14ymedio, Yoani Sanchez, Havana, 5 May 2020 — I remember that one of the first signs of the Special Period was the difficulty in buying bread. In those years in the 1990s I lived in the Havana neighborhood of San Leopoldo and near my house there was a bakery that sold unrationed goods until, little by little, only one offering remained on its shelves and it became rationed.
One day I woke up to a long line to buy bread. After that, for the next few years, I spent hours and hours in that waiting, although I rarely came home with a full bag. On one occasion, my family was so hungry that they devoured what little I had bought through the ration book while standing on that same corner.
Today, we are close to similar scenes. In the neighborhood where I live, many have gone years without seeking out rationed bread because remittances and informal vendors allowed them to avoid the crowds at the state premises on Hidalgo and Lombillo streets. But that ended. Tyrians and Trojans are now there from the early hours, in a long line.
The products that once were the most desired and scarce, are the same again today, as if the timepiece of necessity moves its hands to the same demands. Rice, chicken pork, milk, vegetable oil, bread and vegetables are the protagonists of our anguish. Everything derived from raw materials purchased abroad – like flour – is on the red list of the most vulnerable, given the international crisis to which is added this country’s lack of liquidity.
So at home we have given up bread for breakfast. It’s OK. At that hour, I have always preferred a nice tea, because nothing more elaborate goes down my throat. But I am aware that this country cannot function without bread, though the nation could take a few steps without sugar or coffee, but not without that white mass that goes equally well with honey or with garlic.
We are a nation tied to our slices, slaves of the crumb, illegitimate daughter of yeast. “Without bread there is no country,” I think they should have said, because in the end many of us do not add sugar to coffee, nor do we like syrupy sweets, but we all enjoy a good loaf. To wheat what comes from wheat and to sugar what comes from cane.
Life goes on, however, beyond the plate.
This Monday our little dogs barked at four in the morning and I had a bad premonition. Shortly after we learned that a downstairs neighbor had died of respiratory failure. The details of his death remain to be clarified but he is a person who had worked on the construction of the building 40 years ago, so he leaves a significant void.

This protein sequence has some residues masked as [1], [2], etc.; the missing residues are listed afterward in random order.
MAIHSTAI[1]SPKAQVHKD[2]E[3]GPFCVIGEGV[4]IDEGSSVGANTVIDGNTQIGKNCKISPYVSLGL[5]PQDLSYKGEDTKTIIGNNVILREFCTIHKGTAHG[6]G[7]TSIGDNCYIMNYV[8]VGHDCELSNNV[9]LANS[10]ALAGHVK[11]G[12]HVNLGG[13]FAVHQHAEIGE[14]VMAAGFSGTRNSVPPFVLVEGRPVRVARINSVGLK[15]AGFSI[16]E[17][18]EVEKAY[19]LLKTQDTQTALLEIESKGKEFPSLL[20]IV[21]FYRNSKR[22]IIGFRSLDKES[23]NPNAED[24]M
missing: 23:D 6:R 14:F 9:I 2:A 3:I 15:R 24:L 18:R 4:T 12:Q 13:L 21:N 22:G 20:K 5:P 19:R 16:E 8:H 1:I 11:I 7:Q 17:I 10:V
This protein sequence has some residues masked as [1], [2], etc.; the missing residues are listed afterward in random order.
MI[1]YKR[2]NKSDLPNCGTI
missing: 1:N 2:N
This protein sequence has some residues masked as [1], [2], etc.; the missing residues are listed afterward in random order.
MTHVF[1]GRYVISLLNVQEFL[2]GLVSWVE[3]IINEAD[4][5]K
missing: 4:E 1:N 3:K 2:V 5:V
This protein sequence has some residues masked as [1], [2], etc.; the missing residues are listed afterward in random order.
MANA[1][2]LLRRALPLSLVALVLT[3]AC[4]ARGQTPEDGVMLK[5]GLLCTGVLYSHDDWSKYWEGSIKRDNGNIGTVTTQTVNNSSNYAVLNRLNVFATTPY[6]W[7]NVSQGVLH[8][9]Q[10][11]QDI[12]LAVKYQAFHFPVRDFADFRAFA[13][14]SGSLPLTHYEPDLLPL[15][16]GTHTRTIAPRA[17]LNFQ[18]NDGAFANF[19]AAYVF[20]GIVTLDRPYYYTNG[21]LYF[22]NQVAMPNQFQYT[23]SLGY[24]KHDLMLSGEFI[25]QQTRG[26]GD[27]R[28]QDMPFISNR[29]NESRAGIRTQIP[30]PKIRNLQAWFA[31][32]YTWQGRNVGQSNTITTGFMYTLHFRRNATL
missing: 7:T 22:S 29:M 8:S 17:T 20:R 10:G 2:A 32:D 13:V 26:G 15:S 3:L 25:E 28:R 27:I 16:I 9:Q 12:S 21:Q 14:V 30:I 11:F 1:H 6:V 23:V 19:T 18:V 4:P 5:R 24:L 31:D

The problem is that the people who die in the midst of the pandemic leave without hardly any tribute. With the Covid-19 crisis, which in Cuba — according to official figures — has claimed 69 lives, funerals are brief and fearful. Few dare to go to the cemetery to accompany the remains, not knowing whether they carry the dreaded coronavirus. Saying goodbye these days is done more alone than ever.
In the middle of the afternoon they have come to ask Reinaldo to unstick the elevator of the building, which has been stopped near the ground floor. The problem is that, at that time, the body of our deceased neighbor was still in his apartment without the health authorities having come to check on him and confirm or refute that he died of Covid-19.
When Reinaldo was expelled from journalism, in that distant December of 1988, he had to earn a poor living as an elevator mechanic. Thinking to sink him, they pushed him into the most popular of occupations for someone living in a 14-story building. Who’s going to mess with the guy who gets you out when you lock yourself in a metal box several feet off the ground?
So I share my life with the journalist and the mechanic. If he can’t unblock the elevator, the official company can take hours and days to do it because the bureaucracy is long and tedious in these parts. But, we must add to this that we live different times. Right now, we don’t know whether Covid-19 has reached our neighborhood, our concrete block, and a floor near ours.
So, this Monday, when the phone rang for help to free someone from the stuck elevator — an always risky operation without official support, although widely desired by the community — we preferred to pass the buck and ask: And what would you do?
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